“It has been the claim of some thinkers that ‘the truth shall set you free,’” Lenny said.
We believed that in following this thought then that it is suggested that the acquisition of knowledge is indeed one path, perhaps the only path to clearness of mind and as to reality and to truth itself.
Therefore it would seem in seeking freedom that the acquisition of knowledge is that path to truth and the resulting effort its close relative.
All truth is not to be found whole neatly wrapped in one package merely to be opened one sunny day, we agreed. Gathering it would require much time and timely amounts of intellectual labor as evidenced by Lenny’s constant thoughtfulness.
It would also seem that most of us who put a great deal of faith in our Constitution and in the declaration of independence that led up to the writing of it, at least at one time believed that all men are born equal.
If we give close analysis to this thought, we know that this, according to Lenny “is more of a social desire than a reality,” perhaps, equality being a laudable and desirous condition but without truth in reality.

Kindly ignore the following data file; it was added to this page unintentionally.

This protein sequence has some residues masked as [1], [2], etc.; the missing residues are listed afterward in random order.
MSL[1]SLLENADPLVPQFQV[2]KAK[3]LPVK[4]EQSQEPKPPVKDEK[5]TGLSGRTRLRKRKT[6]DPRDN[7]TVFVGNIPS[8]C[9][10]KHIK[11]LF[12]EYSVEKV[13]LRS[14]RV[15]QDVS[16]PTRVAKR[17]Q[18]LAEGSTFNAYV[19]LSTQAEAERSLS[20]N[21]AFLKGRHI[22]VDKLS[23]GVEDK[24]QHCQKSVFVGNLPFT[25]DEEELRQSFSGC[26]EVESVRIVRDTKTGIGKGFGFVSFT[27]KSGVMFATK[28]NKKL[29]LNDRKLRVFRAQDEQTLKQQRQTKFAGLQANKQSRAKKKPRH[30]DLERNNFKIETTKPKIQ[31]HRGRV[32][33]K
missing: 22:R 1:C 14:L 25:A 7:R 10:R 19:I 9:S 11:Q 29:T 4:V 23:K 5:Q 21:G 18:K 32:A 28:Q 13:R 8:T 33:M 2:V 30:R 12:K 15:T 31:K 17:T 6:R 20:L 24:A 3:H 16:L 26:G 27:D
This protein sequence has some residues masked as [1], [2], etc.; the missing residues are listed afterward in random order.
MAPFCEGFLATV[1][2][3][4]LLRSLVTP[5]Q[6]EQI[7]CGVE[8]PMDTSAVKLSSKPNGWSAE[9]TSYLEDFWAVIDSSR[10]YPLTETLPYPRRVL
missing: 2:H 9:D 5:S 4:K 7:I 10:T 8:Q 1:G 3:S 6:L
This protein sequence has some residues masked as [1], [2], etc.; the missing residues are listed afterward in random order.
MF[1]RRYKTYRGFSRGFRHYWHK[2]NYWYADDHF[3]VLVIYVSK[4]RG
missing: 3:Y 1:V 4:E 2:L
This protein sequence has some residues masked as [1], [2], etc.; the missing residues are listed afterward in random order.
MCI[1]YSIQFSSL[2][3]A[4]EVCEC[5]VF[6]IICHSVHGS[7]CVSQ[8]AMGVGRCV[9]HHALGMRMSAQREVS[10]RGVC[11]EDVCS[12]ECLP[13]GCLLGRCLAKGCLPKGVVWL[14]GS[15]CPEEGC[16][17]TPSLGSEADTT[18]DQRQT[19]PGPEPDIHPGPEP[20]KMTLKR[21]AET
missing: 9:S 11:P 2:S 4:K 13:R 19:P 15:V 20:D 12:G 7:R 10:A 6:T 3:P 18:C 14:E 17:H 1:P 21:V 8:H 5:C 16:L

Perhaps this thought was difficult to live by in practicality, for most of the writers of these thoughts at the time owned slaves.
Perhaps this thought was difficult to live by in practicality, for most of the writers of these thoughts at the time
If truth is a reality, then a principle goal of humanity might be our pursuit of truth.
We both agreed that efforts toward attaining truth would provide modicums of intellectual freedom and that this would lead us, for one thing toward discarding the notion that all men are born equal, a notion without much weight in reality.
In a democracy then education is important, perhaps the number one goal and to be provided to everyone in accordance with individual need, each pursuing truth in order to be “set free.”